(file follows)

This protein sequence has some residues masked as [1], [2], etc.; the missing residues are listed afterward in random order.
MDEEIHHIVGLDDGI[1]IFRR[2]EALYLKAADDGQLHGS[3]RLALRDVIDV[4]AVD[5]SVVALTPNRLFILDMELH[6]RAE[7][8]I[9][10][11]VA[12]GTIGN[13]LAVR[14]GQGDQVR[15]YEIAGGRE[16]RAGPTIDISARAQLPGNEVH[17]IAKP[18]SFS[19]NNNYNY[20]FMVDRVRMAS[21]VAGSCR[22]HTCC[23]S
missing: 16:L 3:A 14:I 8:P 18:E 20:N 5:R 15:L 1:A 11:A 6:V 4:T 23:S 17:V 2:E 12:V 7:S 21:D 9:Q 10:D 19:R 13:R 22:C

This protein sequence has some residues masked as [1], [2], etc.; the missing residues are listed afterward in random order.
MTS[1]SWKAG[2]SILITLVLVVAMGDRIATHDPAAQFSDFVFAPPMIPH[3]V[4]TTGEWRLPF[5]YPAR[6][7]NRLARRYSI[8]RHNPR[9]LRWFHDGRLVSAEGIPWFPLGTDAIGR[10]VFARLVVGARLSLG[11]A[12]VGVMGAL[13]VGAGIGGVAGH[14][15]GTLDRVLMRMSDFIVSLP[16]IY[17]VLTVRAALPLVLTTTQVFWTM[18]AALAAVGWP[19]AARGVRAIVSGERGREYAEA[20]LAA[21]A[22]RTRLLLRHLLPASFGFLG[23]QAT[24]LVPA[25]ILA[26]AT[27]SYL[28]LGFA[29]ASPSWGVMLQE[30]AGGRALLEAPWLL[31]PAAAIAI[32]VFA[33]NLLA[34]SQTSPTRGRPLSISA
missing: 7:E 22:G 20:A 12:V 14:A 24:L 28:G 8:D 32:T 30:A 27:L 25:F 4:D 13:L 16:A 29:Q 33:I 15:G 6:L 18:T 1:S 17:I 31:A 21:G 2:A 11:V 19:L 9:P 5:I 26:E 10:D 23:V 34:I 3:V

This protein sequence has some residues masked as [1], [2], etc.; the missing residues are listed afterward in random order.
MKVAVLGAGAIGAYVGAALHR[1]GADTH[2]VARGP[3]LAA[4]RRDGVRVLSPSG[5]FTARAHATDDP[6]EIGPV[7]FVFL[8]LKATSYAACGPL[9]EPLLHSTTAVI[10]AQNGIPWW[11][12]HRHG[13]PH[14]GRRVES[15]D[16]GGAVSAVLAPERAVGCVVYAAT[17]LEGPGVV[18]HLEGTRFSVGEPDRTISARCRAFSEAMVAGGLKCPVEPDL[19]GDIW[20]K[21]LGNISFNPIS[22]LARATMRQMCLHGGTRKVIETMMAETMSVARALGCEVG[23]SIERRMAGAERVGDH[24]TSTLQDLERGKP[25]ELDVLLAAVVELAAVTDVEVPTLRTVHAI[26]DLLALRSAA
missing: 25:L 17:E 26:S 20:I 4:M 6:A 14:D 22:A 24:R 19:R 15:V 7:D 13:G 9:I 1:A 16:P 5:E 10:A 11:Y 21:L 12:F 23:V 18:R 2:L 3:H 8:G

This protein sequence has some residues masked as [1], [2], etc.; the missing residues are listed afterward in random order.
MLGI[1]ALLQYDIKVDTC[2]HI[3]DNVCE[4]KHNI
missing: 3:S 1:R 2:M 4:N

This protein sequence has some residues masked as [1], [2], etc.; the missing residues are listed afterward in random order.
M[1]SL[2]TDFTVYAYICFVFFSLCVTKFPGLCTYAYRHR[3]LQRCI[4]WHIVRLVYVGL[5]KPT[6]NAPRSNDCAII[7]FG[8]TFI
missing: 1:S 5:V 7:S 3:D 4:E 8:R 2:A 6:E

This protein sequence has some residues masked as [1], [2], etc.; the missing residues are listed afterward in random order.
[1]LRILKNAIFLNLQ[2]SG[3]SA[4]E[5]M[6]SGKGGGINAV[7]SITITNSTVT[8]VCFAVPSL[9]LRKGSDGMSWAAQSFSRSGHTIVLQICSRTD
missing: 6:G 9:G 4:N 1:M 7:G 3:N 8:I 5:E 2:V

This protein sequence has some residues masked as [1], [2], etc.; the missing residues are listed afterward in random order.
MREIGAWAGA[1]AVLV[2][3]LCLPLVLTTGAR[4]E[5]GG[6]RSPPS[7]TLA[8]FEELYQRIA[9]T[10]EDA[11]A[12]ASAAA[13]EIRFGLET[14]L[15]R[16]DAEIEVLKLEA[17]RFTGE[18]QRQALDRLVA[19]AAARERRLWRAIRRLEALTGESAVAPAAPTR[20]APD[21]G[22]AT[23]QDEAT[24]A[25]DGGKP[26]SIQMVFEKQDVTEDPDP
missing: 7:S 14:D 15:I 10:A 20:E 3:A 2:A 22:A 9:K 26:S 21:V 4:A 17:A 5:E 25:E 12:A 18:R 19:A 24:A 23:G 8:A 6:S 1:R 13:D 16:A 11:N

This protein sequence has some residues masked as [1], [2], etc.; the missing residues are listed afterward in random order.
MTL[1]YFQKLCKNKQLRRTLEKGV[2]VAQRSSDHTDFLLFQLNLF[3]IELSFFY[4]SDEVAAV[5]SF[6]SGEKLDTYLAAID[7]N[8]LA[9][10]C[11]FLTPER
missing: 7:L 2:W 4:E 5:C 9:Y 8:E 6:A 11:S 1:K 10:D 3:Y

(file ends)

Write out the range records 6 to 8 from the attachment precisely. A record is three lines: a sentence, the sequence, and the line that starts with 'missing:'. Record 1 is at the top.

This protein sequence has some residues masked as [1], [2], etc.; the missing residues are listed afterward in random order.
[1]LRILKNAIFLNLQ[2]SG[3]SA[4]E[5]M[6]SGKGGGINAV[7]SITITNSTVT[8]VCFAVPSL[9]LRKGSDGMSWAAQSFSRSGHTIVLQICSRTD
missing: 6:G 9:G 4:N 1:M 7:G 3:N 8:I 5:E 2:V

This protein sequence has some residues masked as [1], [2], etc.; the missing residues are listed afterward in random order.
MREIGAWAGA[1]AVLV[2][3]LCLPLVLTTGAR[4]E[5]GG[6]RSPPS[7]TLA[8]FEELYQRIA[9]T[10]EDA[11]A[12]ASAAA[13]EIRFGLET[14]L[15]R[16]DAEIEVLKLEA[17]RFTGE[18]QRQALDRLVA[19]AAARERRLWRAIRRLEALTGESAVAPAAPTR[20]APD[21]G[22]AT[23]QDEAT[24]A[25]DGGKP[26]SIQMVFEKQDVTEDPDP
missing: 7:S 14:D 15:I 10:A 20:E 3:A 2:A 22:A 9:K 26:S 21:V 4:A 17:A 5:E 25:E 12:A 18:R 19:A 24:A 23:G 8:A 6:S 1:R 13:D 16:A 11:N

This protein sequence has some residues masked as [1], [2], etc.; the missing residues are listed afterward in random order.
MTL[1]YFQKLCKNKQLRRTLEKGV[2]VAQRSSDHTDFLLFQLNLF[3]IELSFFY[4]SDEVAAV[5]SF[6]SGEKLDTYLAAID[7]N[8]LA[9][10]C[11]FLTPER
missing: 7:L 2:W 4:E 5:C 9:Y 8:E 6:A 11:S 1:K 10:D 3:Y